The Extortion of Haiti by France in the Early 19th Century

After enduring decades of exploitation at the hands of the French, Haiti was forced to pay a tax for their freedom – $30 billion on today’s money. Introduction I’m a specialist on colonialism and slavery, and what France did to the Haitian people after the Haitian Revolution is a particularly notorious examples of colonial theft.[…]

The Sea Dogs: Queen Elizabeth’s Marauding Privateers in the New World

Spain’s huge empire in the Americas was a tempting source of wealth for rival European powers. Introduction The sea dogs, as they were disparagingly called by the Spanish authorities, were privateers who, with the consent and sometimes financial support of Elizabeth I of England (r. 1558-1603 CE), attacked and plundered Spanish colonial settlements and treasure[…]

Medieval Tournaments: Knights, Aristocracy, and Nationhood

Family arms and honor were put on the line, ladies were wooed, and even national pride was at stake. Introduction The medieval tournament was a forum for European knights where they could practise and show off their military skills in activities such as jousting or the mêlée, indulge in a bit of pageantry, display their[…]

Visigoths: Establishing a European Identity in the Ancient World

The designation Visigothi seems to have appealed to the Visigoths themselves, and in time they came to apply it to themselves. Introduction The Visigoths were the western tribe of the Goths (a Germanic people) who settled west of the Black Sea sometime in the 3rd century CE. According to the scholar Herwig Wolfram, the Roman writer Cassiodorus (c. 485-585 CE)[…]

A Summer of Protest: Unemployment and Presidential Politics, 1932

Marches, demonstrations, civic unrest, attacks by law enforcement and the military on protesting civilians – in 1932. Introduction An election looms. An unpopular president wrestles with historic unemployment rates. Demonstrations erupt in hundreds of locations. The president deploys Army units to suppress peaceful protests in the nation’s capital. And most of all he worries about[…]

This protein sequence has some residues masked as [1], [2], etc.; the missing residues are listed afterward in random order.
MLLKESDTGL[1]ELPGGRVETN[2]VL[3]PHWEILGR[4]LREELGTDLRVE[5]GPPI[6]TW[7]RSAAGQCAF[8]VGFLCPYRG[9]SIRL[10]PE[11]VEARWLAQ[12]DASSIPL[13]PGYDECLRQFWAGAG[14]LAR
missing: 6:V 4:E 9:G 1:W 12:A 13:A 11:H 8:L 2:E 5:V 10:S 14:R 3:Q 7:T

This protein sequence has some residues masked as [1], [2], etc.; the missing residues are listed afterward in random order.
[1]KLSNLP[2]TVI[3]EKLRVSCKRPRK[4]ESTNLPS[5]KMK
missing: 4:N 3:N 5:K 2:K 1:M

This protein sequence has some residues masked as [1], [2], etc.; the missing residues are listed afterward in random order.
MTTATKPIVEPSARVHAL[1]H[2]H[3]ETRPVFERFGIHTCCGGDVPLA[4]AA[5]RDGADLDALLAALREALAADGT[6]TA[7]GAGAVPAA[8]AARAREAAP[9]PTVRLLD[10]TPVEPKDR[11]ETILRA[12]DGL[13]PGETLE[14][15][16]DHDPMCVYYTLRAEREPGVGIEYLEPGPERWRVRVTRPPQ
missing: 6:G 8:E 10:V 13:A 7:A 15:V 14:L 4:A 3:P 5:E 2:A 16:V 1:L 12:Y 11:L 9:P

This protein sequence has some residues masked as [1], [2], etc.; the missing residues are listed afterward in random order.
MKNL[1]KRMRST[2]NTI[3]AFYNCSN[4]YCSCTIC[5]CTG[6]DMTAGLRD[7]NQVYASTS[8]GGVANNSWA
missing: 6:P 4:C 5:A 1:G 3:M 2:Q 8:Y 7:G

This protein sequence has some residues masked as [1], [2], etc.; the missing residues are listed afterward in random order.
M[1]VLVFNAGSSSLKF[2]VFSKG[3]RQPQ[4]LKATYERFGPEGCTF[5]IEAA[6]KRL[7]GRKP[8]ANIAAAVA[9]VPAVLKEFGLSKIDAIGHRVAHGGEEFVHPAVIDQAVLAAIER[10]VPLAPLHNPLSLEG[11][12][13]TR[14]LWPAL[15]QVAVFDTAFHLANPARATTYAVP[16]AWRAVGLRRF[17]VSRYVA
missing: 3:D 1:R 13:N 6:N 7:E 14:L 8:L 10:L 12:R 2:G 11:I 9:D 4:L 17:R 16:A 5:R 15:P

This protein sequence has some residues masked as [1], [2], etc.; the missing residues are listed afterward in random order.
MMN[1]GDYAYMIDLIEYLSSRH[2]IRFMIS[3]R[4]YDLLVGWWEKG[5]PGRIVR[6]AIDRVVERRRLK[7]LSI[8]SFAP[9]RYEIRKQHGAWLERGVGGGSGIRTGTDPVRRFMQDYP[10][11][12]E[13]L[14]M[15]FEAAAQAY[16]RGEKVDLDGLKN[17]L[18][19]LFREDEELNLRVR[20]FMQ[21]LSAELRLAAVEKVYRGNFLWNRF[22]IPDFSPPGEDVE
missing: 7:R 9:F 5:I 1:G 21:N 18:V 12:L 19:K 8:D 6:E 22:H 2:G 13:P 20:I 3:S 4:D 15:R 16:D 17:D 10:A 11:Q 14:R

Roanoke Colony: First Contact to Disappearance, 1585-1590

Doomed to failure, this early colonial project lacked adequate planning and logistical support. Introduction The Roanoke Colony was England’s first colony in North America, located in what is today North Carolina, USA. Established in 1585 CE, abandoned and then resettled in 1587 CE, the colonists had little regard for their new environment and were soon in[…]

A Medieval Guide to Predicting Your Future

Perhaps those fortune-telling games have been circulating for much longer than we think! How can you predict the future, interpret your dreams, and protect yourself against harm? Some of the manuscripts digitised for The Polonsky Foundation England and France Project have the answer. Many medieval manuscripts include charms, which seek to influence events through the[…]

Ancient Papyrus Horoscopes: Stars, Planets, and Fortunes

Heavenly bodies and human fate have long been perceived as intertwined. ‘The stars (…) disclose for men what will pertain to them from the time of their birth till their leaving the world’. This is what Dorotheus of Sidon, an astrologer who lived in 1st-century Alexandria, wrote at the beginning of his verse treatise on[…]